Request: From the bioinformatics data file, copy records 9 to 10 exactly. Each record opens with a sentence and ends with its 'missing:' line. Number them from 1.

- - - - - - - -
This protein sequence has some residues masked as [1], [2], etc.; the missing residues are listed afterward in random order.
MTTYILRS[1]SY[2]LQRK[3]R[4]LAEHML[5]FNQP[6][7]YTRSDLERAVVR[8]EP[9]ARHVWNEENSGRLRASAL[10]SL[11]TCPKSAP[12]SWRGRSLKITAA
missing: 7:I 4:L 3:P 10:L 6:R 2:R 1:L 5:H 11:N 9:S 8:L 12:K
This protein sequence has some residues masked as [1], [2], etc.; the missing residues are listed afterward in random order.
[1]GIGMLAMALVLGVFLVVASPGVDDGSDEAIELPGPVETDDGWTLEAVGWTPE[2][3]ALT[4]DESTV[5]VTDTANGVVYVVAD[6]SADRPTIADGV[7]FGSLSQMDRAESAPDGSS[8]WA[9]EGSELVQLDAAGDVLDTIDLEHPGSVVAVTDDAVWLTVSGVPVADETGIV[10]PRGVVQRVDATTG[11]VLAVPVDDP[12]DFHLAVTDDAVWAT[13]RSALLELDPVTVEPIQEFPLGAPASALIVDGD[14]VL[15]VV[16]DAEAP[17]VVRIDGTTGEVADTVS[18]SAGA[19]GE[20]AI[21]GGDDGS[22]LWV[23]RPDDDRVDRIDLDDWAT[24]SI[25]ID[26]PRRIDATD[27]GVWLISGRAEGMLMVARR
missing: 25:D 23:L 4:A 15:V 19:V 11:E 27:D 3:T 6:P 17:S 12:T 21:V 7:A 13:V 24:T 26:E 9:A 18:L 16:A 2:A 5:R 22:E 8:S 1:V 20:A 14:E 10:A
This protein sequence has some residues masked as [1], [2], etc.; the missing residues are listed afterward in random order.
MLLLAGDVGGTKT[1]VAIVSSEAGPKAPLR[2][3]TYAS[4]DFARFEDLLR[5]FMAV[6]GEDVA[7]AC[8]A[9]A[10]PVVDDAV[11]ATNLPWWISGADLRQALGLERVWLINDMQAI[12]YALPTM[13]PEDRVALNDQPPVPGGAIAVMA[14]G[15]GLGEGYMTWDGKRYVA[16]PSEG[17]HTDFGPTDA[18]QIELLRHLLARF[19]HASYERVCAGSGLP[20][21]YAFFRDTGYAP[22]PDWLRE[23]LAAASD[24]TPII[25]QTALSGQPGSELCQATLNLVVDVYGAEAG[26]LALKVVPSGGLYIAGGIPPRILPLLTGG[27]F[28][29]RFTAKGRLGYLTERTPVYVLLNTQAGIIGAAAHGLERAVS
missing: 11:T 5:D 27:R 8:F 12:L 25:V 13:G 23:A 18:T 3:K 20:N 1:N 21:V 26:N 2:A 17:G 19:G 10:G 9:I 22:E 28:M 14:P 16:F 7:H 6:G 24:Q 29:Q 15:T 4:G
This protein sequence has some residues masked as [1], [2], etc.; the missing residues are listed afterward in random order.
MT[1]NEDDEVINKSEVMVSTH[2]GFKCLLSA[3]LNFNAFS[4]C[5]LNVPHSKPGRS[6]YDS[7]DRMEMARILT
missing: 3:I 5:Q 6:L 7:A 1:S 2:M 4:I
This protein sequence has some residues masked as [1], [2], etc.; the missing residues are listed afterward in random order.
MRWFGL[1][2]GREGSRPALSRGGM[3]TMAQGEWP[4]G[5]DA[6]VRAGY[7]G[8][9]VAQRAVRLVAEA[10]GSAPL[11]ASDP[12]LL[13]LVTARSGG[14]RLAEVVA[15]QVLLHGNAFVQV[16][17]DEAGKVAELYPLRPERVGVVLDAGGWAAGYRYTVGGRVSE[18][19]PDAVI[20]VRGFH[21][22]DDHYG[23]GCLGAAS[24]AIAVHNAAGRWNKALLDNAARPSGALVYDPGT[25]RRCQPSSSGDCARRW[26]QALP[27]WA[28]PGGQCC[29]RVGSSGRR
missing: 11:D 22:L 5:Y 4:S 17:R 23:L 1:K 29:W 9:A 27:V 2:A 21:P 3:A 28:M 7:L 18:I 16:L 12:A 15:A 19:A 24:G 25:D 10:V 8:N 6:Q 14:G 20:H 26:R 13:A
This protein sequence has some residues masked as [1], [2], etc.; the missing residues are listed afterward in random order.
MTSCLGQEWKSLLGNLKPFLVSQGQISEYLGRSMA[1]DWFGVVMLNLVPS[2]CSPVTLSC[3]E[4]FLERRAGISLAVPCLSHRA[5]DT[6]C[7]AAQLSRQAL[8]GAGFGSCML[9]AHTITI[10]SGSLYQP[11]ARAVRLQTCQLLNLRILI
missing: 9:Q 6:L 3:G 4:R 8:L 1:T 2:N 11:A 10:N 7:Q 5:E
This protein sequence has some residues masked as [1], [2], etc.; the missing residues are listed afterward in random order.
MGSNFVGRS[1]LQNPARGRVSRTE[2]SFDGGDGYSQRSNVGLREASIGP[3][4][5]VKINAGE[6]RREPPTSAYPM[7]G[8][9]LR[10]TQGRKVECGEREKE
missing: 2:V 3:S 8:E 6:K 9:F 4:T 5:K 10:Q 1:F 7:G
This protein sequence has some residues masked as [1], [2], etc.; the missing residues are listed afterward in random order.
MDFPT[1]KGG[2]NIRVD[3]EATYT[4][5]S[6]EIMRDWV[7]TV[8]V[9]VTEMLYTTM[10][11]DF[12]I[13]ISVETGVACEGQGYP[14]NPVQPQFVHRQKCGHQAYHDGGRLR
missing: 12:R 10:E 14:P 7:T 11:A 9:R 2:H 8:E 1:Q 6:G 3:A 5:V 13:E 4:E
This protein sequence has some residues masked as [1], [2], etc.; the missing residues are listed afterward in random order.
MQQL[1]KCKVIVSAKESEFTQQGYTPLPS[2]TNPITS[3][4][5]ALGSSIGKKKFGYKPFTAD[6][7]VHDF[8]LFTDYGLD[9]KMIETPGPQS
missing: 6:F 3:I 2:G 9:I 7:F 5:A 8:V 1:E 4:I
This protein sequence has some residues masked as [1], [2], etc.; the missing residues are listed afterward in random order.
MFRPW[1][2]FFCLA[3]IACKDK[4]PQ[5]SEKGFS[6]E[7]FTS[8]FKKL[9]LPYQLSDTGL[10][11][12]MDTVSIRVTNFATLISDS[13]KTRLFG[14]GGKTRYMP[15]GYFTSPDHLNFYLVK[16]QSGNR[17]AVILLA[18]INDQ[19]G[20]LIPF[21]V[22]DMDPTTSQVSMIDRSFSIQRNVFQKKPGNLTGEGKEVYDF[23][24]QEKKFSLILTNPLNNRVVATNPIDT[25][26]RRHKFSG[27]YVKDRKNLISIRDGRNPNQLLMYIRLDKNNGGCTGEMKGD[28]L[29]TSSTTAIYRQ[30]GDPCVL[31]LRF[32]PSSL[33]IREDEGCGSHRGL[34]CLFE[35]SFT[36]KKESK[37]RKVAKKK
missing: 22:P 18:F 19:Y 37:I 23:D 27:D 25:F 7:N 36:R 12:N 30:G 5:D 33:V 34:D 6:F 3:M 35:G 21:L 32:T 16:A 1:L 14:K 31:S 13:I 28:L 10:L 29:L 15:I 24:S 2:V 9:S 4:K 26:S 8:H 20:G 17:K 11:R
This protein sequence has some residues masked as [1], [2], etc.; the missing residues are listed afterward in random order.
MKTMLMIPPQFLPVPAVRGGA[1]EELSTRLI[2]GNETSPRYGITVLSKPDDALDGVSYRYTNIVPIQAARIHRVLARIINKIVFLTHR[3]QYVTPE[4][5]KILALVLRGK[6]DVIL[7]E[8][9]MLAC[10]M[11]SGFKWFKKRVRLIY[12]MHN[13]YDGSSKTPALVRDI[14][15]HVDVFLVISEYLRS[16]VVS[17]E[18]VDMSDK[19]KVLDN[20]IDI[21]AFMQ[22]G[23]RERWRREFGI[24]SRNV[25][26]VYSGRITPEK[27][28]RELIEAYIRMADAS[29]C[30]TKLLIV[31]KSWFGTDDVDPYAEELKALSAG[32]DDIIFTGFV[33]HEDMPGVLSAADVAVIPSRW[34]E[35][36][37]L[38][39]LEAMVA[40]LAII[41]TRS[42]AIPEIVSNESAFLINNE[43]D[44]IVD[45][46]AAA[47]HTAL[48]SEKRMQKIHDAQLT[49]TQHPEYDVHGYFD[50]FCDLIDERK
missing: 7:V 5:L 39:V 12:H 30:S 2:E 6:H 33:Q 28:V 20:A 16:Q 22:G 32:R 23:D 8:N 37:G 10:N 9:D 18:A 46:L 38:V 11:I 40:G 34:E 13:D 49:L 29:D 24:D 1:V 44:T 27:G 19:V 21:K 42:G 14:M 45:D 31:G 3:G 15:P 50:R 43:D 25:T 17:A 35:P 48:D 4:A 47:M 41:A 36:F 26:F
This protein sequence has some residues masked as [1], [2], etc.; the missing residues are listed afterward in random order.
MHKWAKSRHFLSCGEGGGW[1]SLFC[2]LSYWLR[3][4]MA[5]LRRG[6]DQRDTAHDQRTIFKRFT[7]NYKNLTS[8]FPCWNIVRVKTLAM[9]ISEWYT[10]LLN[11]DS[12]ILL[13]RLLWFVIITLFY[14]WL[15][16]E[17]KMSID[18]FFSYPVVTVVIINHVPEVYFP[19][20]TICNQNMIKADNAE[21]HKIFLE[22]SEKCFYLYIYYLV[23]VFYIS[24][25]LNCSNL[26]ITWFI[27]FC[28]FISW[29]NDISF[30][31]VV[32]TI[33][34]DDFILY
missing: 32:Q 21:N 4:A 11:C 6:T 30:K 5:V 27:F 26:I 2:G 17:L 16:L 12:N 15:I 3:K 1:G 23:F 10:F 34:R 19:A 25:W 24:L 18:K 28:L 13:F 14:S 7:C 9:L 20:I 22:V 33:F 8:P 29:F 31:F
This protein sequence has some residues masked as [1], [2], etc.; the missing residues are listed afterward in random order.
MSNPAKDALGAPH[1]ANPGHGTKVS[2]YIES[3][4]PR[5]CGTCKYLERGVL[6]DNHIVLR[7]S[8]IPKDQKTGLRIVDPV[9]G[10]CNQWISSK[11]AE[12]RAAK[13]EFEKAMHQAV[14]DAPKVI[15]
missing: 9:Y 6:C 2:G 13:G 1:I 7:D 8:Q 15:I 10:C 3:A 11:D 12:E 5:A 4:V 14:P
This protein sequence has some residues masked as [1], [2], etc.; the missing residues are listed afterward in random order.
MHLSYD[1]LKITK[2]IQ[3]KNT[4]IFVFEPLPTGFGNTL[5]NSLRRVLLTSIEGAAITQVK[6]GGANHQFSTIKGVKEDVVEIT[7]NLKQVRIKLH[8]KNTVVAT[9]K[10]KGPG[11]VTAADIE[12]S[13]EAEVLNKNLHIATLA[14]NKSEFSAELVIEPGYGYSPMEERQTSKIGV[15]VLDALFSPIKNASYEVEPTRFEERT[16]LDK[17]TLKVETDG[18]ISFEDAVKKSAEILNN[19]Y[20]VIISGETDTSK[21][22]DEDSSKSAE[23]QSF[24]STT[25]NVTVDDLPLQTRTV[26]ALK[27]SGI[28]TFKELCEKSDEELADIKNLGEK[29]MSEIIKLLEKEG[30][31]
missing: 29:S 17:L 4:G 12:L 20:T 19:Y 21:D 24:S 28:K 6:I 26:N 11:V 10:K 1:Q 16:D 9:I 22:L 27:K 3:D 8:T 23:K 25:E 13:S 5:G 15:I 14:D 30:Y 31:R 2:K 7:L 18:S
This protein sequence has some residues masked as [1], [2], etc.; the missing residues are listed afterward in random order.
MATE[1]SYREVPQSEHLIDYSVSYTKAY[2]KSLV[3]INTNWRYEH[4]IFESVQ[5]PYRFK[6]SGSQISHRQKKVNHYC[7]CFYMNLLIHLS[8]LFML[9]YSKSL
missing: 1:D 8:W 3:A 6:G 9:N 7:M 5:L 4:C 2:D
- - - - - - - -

This protein sequence has some residues masked as [1], [2], etc.; the missing residues are listed afterward in random order.
MQQL[1]KCKVIVSAKESEFTQQGYTPLPS[2]TNPITS[3][4][5]ALGSSIGKKKFGYKPFTAD[6][7]VHDF[8]LFTDYGLD[9]KMIETPGPQS
missing: 6:F 3:I 2:G 9:I 7:F 5:A 8:V 1:E 4:I
This protein sequence has some residues masked as [1], [2], etc.; the missing residues are listed afterward in random order.
MFRPW[1][2]FFCLA[3]IACKDK[4]PQ[5]SEKGFS[6]E[7]FTS[8]FKKL[9]LPYQLSDTGL[10][11][12]MDTVSIRVTNFATLISDS[13]KTRLFG[14]GGKTRYMP[15]GYFTSPDHLNFYLVK[16]QSGNR[17]AVILLA[18]INDQ[19]G[20]LIPF[21]V[22]DMDPTTSQVSMIDRSFSIQRNVFQKKPGNLTGEGKEVYDF[23][24]QEKKFSLILTNPLNNRVVATNPIDT[25][26]RRHKFSG[27]YVKDRKNLISIRDGRNPNQLLMYIRLDKNNGGCTGEMKGD[28]L[29]TSSTTAIYRQ[30]GDPCVL[31]LRF[32]PSSL[33]IREDEGCGSHRGL[34]CLFE[35]SFT[36]KKESK[37]RKVAKKK
missing: 22:P 18:F 19:Y 37:I 23:D 27:D 25:F 7:N 36:R 12:N 30:G 5:D 33:V 34:D 6:F 3:M 35:G 21:L 32:T 16:A 1:L 14:K 31:S 13:I 28:L 10:L 29:L 15:I 24:S 2:V 9:S 4:K 26:S 8:H 20:G 17:K 11:R